The Friedman Doctrine is also referred to as the Shareholder Theory. American economist Milton Friedman developed the doctrine as a theory of business ethics that states that “an entity’s greatest responsibility lies in the satisfaction of the shareholders.” Therefore, the business should always endeavor to maximize its revenues to increase returns for the shareholders.
Friedman believes that the shareholders form the backbone of the entity, and they should be treated with the utmost respect. Profits maximization requires the entity to find ways of generating additional revenues through value addition and creating more products and services while minimizing costs. Friedman also stated that shareholders should be in charge of key decisions such as social initiatives rather than getting an outsider to make the decision on their behalf.
The Friedman Doctrine, also known as the Shareholder Theory, provides insights on how to increase shareholder value.
According to the doctrine, shareholder satisfaction is an entity’s greatest responsibility.
However, the doctrine also faces expansive criticism since it turns a blind eye to social responsibility activities.
Background of the Friedman Doctrine
The Friedman Doctrine first appeared in the New York Times in 1970 as an essay by Milton Friedman. In the essay, the economist explained that an entity does not have any social responsibility to the society around it whatsoever. Instead, he stated that the only responsibility that an entity should abide by is its shareholders.
Friedman justified his claim by explaining that any executives in business are employees of the owners, and they are, therefore, required to deliver quality service to the employer first before any other party. Individuals employed in corporate entities are required to conduct their roles in the business according to the expectations of the employer.
What is Social Responsibility?
The Friedman Doctrine holds that decisions concerning social responsibility rest on the shoulders of the shareholders, not the executives of the company. He argues that an entity is not obligated to any social responsibilities unless the shareholders decide to such an effect.
Any social responsibilities to the society require resources and should, therefore, be arranged before they are executed. The use of a company’s resources is subject to approval by the shareholders, who are the final decision-makers on important decisions such as the use of financial resources.
Social responsibility activities such as the development of social amenities for the community are capital-intensive and will affect the financial resources of the entity. Friedman insisted that such responsibilities should not be forced on the company, and the final decision on whether or not to carry them out depends on the shareholders.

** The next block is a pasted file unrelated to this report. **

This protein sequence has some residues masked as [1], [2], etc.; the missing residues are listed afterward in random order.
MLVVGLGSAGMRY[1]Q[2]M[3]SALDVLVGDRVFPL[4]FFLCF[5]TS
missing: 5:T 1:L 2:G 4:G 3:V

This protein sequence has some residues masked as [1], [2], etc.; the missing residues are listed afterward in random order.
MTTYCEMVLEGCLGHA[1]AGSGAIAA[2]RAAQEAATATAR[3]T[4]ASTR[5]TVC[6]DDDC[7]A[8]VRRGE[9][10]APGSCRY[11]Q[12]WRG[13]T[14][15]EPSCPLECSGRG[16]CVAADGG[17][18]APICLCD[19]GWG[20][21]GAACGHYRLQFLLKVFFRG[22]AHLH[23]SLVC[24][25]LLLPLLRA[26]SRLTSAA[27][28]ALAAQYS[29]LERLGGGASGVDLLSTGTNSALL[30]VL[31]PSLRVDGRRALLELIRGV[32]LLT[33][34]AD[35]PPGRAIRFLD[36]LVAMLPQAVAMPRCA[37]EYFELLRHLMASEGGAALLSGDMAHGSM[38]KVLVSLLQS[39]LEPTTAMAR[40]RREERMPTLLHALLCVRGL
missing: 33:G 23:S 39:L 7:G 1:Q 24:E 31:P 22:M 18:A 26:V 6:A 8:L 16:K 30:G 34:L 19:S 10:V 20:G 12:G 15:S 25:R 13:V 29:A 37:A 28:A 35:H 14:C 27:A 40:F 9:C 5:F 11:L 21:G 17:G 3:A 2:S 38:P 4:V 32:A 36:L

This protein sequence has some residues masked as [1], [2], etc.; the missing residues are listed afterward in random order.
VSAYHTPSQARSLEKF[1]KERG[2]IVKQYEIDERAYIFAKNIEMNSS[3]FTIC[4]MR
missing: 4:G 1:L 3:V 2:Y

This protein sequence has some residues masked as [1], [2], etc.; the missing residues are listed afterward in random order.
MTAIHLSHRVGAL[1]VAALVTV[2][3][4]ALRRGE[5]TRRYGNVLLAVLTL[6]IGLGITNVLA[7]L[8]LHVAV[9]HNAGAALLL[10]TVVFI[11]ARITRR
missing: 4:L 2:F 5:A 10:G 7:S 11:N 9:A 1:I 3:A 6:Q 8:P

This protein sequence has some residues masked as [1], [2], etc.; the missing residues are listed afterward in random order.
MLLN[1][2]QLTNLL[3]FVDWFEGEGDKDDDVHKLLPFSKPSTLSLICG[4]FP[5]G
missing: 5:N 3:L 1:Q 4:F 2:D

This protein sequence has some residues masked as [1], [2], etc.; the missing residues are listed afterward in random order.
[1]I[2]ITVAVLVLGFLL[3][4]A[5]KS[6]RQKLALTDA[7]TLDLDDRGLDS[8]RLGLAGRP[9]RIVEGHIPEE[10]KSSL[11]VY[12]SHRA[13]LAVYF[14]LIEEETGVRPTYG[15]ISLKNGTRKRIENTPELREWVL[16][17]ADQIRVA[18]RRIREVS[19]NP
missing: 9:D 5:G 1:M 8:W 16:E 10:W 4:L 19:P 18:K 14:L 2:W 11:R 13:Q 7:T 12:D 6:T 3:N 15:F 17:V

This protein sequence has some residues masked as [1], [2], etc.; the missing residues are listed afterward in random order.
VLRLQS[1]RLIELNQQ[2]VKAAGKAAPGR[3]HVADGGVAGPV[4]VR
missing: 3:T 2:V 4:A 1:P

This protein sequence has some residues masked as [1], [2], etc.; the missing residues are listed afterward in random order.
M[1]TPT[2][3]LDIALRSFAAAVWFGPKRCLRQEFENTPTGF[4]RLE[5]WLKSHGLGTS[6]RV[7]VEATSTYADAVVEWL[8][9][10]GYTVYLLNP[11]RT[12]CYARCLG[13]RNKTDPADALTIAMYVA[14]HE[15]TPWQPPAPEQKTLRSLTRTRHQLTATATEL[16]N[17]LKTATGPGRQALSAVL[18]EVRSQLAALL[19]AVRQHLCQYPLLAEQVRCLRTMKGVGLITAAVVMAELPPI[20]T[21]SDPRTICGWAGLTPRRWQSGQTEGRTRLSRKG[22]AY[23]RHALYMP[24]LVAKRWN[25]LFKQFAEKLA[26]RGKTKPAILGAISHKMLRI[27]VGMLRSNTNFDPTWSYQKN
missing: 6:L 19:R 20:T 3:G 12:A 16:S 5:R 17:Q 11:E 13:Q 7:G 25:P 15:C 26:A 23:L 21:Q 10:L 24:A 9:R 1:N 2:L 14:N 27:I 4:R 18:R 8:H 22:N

Friedman Doctrine Influence
As an indication of the Friedman Doctrine’s influence in the business arena, many business owners believe that companies should focus on maximizing shareholder value rather than focusing on other activities such as corporate social responsibility.
The primary goal for any entity should be to increase the profitability of the business since that is what the shareholders are interested in. Other activities that are not central to maximization of shareholder value should not be given priority when allocating financial resources.
The influence of the Friedman doctrine has been confirmed by various researchers and academicians. Joseph Bower and Lynn Paine, both long-time professors at Harvard University, confirmed that the doctrine has had an influence on the financial community, and business owners have been seen to practice the Friedman Doctrine and its principles. The doctrine also elaborates on a number of topics, including shareholder rights compensation, performance appraisal and measurement, corporate responsibility, and the role of directors in the business world.
Criticism of the Friedman Doctrine
Despite its success, the doctrine faces its own fair share of criticism from the surrounding society. The doctrine is seen, to a large extent, as individualistic, especially from the societal perspective. Critics consider the doctrine as defective from many fronts, including legally, morally, economically, socially, and financially.
Most critics hold that the doctrine gives shareholders an upper hand while neglecting the society surrounding the entity. In as much as the shareholders are the financial engine for the business, the entity also needs the community for it to be successful. The business sells its products and services to the community. Its success depends on the goodwill from the community to purchase the products and services. Therefore, both parties have a mutual relationship, and the business has a responsibility towards the community.
In her book “The Shock Doctrine,” Canadian social activist Naomi Klein states that the Friedman Doctrine impoverishes the community while enriching the few corporate elites. Paine and Bower, who partly support the Friedman Doctrine, acknowledge that the doctrine comes with negative effects, which may include organizational attacks from shareholder activists and management burnout due to pressure to maximize shareholder returns.
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